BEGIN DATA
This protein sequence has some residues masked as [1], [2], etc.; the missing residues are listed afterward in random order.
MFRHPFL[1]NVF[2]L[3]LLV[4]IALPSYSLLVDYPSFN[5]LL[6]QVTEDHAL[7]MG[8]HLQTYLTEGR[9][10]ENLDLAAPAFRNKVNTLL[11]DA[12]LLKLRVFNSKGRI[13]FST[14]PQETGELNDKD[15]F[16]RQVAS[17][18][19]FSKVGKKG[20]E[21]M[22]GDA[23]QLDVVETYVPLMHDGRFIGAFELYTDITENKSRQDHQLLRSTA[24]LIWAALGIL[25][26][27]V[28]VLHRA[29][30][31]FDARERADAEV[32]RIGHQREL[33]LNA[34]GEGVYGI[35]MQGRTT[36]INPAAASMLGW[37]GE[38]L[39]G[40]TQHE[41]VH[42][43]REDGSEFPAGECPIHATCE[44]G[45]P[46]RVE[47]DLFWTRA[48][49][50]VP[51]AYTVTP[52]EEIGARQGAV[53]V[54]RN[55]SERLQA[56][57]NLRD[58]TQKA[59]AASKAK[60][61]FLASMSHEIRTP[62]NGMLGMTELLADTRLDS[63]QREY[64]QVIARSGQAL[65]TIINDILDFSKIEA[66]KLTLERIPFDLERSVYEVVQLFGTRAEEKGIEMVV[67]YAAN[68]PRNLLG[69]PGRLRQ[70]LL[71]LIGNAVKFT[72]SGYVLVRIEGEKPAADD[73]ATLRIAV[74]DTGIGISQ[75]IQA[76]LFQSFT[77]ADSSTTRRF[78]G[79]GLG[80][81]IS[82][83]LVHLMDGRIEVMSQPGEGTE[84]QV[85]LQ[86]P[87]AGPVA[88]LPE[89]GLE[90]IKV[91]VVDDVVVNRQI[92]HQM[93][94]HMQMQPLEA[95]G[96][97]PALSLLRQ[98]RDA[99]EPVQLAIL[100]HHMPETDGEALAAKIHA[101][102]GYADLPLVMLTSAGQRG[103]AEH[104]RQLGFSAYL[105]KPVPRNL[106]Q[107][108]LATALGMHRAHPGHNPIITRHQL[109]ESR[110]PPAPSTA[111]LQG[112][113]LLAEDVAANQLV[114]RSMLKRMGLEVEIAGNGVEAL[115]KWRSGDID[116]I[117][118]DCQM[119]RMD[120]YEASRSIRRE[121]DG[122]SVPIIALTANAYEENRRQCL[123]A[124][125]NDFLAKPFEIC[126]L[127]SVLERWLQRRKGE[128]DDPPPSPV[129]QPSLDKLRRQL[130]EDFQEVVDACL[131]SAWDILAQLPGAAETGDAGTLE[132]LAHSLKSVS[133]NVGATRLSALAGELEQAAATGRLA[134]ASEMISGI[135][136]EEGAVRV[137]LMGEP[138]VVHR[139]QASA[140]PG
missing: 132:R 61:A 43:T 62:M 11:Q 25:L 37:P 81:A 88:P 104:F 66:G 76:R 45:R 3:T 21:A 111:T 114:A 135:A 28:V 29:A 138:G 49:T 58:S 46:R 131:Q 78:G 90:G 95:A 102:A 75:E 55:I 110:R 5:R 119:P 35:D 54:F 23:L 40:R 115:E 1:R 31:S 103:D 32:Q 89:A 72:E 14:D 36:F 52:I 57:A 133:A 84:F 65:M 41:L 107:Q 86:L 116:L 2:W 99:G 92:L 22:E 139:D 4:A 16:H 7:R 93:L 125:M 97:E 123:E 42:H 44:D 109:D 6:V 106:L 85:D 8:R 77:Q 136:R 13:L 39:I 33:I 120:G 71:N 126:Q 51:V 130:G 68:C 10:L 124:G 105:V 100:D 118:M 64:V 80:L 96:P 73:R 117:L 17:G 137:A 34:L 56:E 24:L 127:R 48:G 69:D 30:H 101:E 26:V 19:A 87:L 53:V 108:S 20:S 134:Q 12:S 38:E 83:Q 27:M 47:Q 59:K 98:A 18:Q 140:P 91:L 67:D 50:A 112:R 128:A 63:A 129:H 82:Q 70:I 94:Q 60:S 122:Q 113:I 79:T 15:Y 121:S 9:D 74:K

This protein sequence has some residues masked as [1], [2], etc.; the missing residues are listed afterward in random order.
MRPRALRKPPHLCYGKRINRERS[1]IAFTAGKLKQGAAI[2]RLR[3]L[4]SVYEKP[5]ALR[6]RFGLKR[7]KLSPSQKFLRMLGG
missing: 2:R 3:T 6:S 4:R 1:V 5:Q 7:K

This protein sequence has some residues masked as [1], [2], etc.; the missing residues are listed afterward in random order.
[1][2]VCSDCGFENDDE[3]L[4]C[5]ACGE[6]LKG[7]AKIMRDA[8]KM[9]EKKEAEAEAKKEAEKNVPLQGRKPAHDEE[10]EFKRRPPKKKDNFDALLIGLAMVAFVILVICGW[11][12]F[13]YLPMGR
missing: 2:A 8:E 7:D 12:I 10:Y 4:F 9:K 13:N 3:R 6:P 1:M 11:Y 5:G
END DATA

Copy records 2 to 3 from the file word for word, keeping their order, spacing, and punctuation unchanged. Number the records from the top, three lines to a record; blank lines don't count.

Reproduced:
This protein sequence has some residues masked as [1], [2], etc.; the missing residues are listed afterward in random order.
MRPRALRKPPHLCYGKRINRERS[1]IAFTAGKLKQGAAI[2]RLR[3]L[4]SVYEKP[5]ALR[6]RFGLKR[7]KLSPSQKFLRMLGG
missing: 2:R 3:T 6:S 4:R 1:V 5:Q 7:K

This protein sequence has some residues masked as [1], [2], etc.; the missing residues are listed afterward in random order.
[1][2]VCSDCGFENDDE[3]L[4]C[5]ACGE[6]LKG[7]AKIMRDA[8]KM[9]EKKEAEAEAKKEAEKNVPLQGRKPAHDEE[10]EFKRRPPKKKDNFDALLIGLAMVAFVILVICGW[11][12]F[13]YLPMGR
missing: 2:A 8:E 7:D 12:I 10:Y 4:F 9:K 13:N 3:R 6:P 1:M 11:Y 5:G